In short, Warner can do the most damage to Spotify’s hopes for a successful launch in India by withholding the rights to its publishing catalog, rather than its recorded music library.
Spotify is, obviously enough, deeply unhappy about this fact. Because, money!
Earlier this month, Spotify told its investors that it was projecting a net addition of global subscribers between 21m and 31m in 2018. Considering it added 25m subs in 2017, that’s essentially a prediction that SPOT will repeat the stellar performance of last year – despite an expected industry-wide slowdown of subscriber growth in key territories like North America and Europe over the next 10 months.
Launching in India – fast, and successfully – is therefore crucial for Spotify’s good-news-day on Wall Street, helping prevent further declines in its stock price on the NYSE, and stopping Daniel Ek from facing uncomfortable scrutiny of his leadership amongst the analyst community.
So when Warner recently said nuh-uh to Spotify’s use of its lucrative publishing catalog, it sent the Swedish platform scrabbling for other options. And the option it’s settled on is, at best, problematic.
Spotify is attempting to bend a historical statutory broadcast license in India to its modern-day requirements. This legal loophole is designed to help TV and radio broadcasters clear music for use on their mediums – but Spotify is arguing that the same principle (ie. not needing to clear rights with rights-holders directly) should also apply to its on-demand digital service.
In Spotify’s opinion, this licensing block from Warner has “[left] us no choice but to file for a statutory license”.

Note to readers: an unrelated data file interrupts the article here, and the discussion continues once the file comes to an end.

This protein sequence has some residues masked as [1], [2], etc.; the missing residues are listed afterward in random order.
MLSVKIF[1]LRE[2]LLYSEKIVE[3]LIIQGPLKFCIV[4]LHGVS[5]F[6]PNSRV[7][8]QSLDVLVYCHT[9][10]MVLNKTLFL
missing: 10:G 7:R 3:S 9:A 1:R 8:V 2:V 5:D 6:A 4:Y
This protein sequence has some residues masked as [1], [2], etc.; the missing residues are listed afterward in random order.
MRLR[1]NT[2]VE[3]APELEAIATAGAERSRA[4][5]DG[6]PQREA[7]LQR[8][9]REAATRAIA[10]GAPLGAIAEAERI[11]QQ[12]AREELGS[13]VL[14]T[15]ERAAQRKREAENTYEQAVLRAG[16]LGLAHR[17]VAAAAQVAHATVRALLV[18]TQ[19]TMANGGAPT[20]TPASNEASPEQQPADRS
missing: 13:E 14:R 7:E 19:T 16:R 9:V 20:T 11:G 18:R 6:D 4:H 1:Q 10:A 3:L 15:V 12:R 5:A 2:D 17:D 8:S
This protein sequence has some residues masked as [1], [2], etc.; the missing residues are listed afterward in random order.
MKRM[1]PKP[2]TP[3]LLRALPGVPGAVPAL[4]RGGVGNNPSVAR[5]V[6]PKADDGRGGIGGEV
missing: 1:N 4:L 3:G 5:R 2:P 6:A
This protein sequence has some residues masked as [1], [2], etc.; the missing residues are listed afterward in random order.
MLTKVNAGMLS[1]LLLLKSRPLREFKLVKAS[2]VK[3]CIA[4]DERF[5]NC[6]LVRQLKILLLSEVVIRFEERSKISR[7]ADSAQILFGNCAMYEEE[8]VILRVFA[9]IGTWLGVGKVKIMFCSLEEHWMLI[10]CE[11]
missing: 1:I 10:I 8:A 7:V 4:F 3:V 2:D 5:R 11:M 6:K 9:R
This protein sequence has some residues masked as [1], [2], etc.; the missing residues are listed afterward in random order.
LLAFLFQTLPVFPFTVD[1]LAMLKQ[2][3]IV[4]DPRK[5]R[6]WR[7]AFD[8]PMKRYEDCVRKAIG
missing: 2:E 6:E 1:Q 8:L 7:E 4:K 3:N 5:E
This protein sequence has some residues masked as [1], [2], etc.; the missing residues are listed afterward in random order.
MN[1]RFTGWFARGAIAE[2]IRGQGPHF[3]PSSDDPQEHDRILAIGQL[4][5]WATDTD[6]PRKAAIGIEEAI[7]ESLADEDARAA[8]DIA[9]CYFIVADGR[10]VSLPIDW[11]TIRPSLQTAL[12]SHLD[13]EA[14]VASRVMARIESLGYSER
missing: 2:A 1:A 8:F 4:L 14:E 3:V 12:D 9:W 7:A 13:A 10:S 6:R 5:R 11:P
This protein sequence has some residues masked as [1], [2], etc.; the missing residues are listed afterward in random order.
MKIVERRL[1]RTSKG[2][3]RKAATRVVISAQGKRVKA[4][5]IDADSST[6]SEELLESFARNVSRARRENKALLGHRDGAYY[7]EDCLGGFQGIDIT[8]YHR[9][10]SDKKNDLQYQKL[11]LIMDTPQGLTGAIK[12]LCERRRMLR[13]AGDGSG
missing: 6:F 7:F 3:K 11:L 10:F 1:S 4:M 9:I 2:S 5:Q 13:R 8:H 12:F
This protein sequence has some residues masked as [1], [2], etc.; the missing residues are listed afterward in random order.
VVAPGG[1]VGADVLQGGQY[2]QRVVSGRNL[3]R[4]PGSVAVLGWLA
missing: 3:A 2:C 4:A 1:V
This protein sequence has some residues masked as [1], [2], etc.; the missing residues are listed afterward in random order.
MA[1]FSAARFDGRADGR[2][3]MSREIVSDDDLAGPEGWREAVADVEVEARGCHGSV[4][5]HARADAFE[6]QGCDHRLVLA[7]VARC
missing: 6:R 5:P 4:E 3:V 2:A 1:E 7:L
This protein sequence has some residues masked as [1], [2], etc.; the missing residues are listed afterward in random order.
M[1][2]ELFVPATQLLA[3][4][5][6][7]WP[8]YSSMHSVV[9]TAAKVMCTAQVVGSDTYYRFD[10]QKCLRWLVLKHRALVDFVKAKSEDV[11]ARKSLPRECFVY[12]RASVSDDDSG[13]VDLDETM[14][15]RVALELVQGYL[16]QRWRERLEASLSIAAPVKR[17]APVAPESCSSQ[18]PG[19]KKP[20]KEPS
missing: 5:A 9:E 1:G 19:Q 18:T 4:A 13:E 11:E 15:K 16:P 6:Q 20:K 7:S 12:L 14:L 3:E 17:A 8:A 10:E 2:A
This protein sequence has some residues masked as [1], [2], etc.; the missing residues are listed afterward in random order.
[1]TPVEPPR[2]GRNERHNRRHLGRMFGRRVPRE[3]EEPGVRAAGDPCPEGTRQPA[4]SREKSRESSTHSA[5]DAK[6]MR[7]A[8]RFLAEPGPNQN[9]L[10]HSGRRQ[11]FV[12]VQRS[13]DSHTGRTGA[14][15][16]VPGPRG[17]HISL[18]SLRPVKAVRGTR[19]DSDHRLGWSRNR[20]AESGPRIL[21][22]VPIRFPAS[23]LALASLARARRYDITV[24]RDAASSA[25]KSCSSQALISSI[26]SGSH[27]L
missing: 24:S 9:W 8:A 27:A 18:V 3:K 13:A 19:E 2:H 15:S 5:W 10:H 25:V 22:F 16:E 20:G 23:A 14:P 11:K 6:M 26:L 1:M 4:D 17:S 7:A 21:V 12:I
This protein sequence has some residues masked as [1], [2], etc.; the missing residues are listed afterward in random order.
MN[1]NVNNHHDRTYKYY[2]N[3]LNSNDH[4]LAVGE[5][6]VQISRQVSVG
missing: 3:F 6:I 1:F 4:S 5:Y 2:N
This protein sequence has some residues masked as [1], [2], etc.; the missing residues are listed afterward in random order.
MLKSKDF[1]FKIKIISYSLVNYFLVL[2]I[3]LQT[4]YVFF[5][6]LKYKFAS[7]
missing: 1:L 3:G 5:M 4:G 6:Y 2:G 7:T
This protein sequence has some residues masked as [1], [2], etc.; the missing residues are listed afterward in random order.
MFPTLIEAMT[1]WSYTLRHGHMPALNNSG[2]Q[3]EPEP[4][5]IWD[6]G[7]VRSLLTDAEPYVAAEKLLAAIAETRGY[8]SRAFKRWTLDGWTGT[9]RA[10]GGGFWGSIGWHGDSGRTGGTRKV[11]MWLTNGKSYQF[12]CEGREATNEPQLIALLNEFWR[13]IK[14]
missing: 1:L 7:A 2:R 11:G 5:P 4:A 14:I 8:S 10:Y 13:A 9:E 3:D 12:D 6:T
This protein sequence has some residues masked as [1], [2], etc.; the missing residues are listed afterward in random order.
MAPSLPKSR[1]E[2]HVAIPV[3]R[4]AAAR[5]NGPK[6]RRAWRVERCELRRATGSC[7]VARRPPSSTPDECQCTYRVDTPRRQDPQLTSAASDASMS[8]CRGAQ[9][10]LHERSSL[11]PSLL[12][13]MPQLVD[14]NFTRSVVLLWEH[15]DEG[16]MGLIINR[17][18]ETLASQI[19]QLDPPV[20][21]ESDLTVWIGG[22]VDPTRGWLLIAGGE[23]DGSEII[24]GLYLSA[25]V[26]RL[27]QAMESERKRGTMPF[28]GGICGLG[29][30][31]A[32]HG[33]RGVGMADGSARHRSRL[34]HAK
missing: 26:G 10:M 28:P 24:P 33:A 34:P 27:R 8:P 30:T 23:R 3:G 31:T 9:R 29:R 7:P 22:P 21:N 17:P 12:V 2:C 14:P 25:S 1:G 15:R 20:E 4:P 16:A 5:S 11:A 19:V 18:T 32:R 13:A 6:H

Yet there is another choice, of course. It’s called launching without the licenses you haven’t been able to secure, from the music rights-holder that has refused to give them to you.
What happens now? As you read earlier today, Warner has launched an injunction against Spotify’s hopes to clear Warner/Chappell rights via the Indian statutory license. Sources close to Spotify tell us that the company is confident it will prevail in this injunction hearing, which is being whizzed through India’s High Court as you read this.
In fact, rumors out of India suggest that, should Spotify succeed in throwing out the injunction hearing tomorrow (February 26), it could launch its service in India within a few hours of such a decision being made.
If Spotify does launch in India tomorrow, it will, according to the company, do so with full licenses from both the publishing and recorded music sides of Universal and Sony, not to mention powerful local independents like India’s T-Series.
Yet if Spotify’s service also offers songs covered by Warner’s publishing company, let alone WMG’s recorded music operation, expect more fireworks to fly.
For one thing, even if Spotify manages to pull off a legal coup, securing the statutory right to Warner/Chappell’s songs, this would only cover the performing right in India.
The mechanical rights to Warner/Chappell’s Anglo-American hits, unrepresented by any local society, could therefore prospectively end up being infringed in the territory within a matter of minutes.
Ordinarily, that would be enough to trigger a Defcon-1 legal reaction from a major music rights-holder – yet Warner will be cognizant of the fact that Spotify was the biggest streaming contributor to its record $4bn annual revenues last year.
Gather round, fellow drama queens. One gets the impression that the theatrics in this delicately-balanced skirmish are just getting started.Music Business Worldwide